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Fugitive slave master back behind bars after Poland arrest

A fugitive slave master who went on the run after being found guilty of marshalling a human trafficking ring is back behind bars after West Midlands Police worked with the National Crime Agency and Polish authorities to track him down.
Ignacy Brzezinski was a lead member of a Polish gang convicted earlier this month of trafficking up to 400 people from their homeland, forcing them to work on farms and recycling centres for a pittance and housing them in squalor.
The eight-strong group were collectively jailed for more than 55 years in what the trial judge described as “the largest conspiracy of its type ever known”.

Read more: The full story behind the people trafficking gang
Brzezinski – who drove around the West Midlands in a Bentley while his victims worked for as little as 50p an hour – skipped court bail on the eve of sentencing and slipped back onto the Continent.
A European Arrest Warrant was issued on 17 July and on 24 July – after West Midlands Police received intelligence suggesting the 52-year-old was back in Poland – he was detained by Polish police in a flat in the city of Włocławek.
He’s now back in custody awaiting extradition back to the UK… and the start of an 11-year jail sentence.

West Midlands Police Detective Chief Inspector Nick Dale, who ran the landmark investigation into the gang, said: “The case attracted international media coverage – which gave us fresh leads as to Brzezinski’s whereabouts.
“The Central Investigation Bureau of the Polish Police found him lying low in an apartment; our understanding is that he didn’t try to run, he surrendered quietly and instead seemed rather surprised he’d been traced to a flat that didn’t belong to him.

Ignacy Brezezinski
Ignacy Brezezinski

 “Brzezinski believed he could escape justice for exploitation on an industrial scale, showing nothing but contempt for his victims and the court. 
“It’s really satisfying he has been arrested so quickly, and we are working with the Polish authorities to extradite him as soon as possible, so that his victims will know he is serving his sentence along with his co-conspirators.”
The group of five men and three women lured vulnerable people from Poland – including the homeless, ex-prisoners and alcoholics – with the promise of employment, money and accommodation.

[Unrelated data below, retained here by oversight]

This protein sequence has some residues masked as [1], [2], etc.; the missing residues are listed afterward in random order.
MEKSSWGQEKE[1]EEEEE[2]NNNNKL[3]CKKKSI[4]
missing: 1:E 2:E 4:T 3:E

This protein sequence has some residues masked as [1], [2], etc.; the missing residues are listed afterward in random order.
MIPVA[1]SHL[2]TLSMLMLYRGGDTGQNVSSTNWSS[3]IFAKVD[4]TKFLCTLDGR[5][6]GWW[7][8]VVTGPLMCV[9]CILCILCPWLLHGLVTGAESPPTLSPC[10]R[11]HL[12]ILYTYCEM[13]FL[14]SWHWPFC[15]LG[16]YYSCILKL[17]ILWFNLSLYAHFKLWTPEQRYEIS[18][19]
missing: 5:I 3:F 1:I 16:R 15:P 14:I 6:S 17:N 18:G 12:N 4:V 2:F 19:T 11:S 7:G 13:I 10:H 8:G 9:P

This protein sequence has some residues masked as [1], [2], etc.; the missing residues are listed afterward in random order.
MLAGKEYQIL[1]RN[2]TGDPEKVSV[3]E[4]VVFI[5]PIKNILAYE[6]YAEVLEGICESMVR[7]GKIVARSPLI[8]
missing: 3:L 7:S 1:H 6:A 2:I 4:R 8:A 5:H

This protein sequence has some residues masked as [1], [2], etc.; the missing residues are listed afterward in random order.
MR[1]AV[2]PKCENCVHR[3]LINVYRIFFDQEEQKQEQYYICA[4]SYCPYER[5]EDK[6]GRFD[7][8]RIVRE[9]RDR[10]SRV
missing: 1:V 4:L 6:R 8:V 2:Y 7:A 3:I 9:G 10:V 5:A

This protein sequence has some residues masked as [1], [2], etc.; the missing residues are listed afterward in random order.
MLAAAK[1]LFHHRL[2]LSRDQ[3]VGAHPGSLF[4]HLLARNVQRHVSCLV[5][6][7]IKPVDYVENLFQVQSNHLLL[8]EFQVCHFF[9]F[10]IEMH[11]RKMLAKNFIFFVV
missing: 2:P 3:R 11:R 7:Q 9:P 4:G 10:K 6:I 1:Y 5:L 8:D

But in reality they were made to work long hours on farms, rubbish recycling centres and turkey gutting factories and given as little as £20 per week by the traffickers who pocketed the bulk of their salaries. 
They were housed in vermin-infested properties dotted across West Bromwich, Sandwell, Smethwick and Walsall – often crammed four to a room – fed out-of-date food and forced to scavenge for dumped mattresses to sleep on.  

Ignacy Brezezinski's Bentley

At some properties there were no working toilets, heating, furniture or hot water and some victims told how they were forced to wash in canal water.
Bank accounts were opened in victims’ names, using bogus addresses, but were controlled by the gang-masters who were handing over anything from £100 to just £20 per week to their illegal workforce.
It meant in some cases the ‘slaves’ – ranging in age from 17 to a man in his 60s – were receiving just 50 pence per hour.
The cruel group also topped up their criminal takings by claiming benefits in the victims’ names without their knowledge.
It’s estimated the abusers made in excess of £2million between June 2012 and October 2017 on the back of their victims’ suffering and enjoyed a lavish lifestyle, buying designer clothes and driving around in a Bentley and other high-end cars.
Brzezinski – who was living in Beechwood Road, West Bromwich, but originally from Chelmno-Pomorskie in Poland – was a prominent member of the crime group. 
He seized control of victims’ bank accounts, plundering their wages, and when police raided his home they found a stash of documents in victims’ names, their bank cards and a significant quantity of cash. 
The trial judge described their trafficking conspiracy as the “most ambitious, extensive and prolific” modern day slavery network ever exposed in the UK – and praised the “meticulous” West Midlands Police investigation that saw them convicted.

Dave Hucker, of NCA International, said: “We are delighted to have played a role in ensuring Ignacy Brzezinski will face justice for the horrendous crimes he has committed. Identifying Brzezinski’s location and his subsequent arrest were possible because of our excellent relationship and co-operation with the Central Investigation Bureau of the Polish Police.

“The National Crime Agency’s international liaison officers are placed in strategic global locations to lend their expertise and help disrupt serious and organised crime.”

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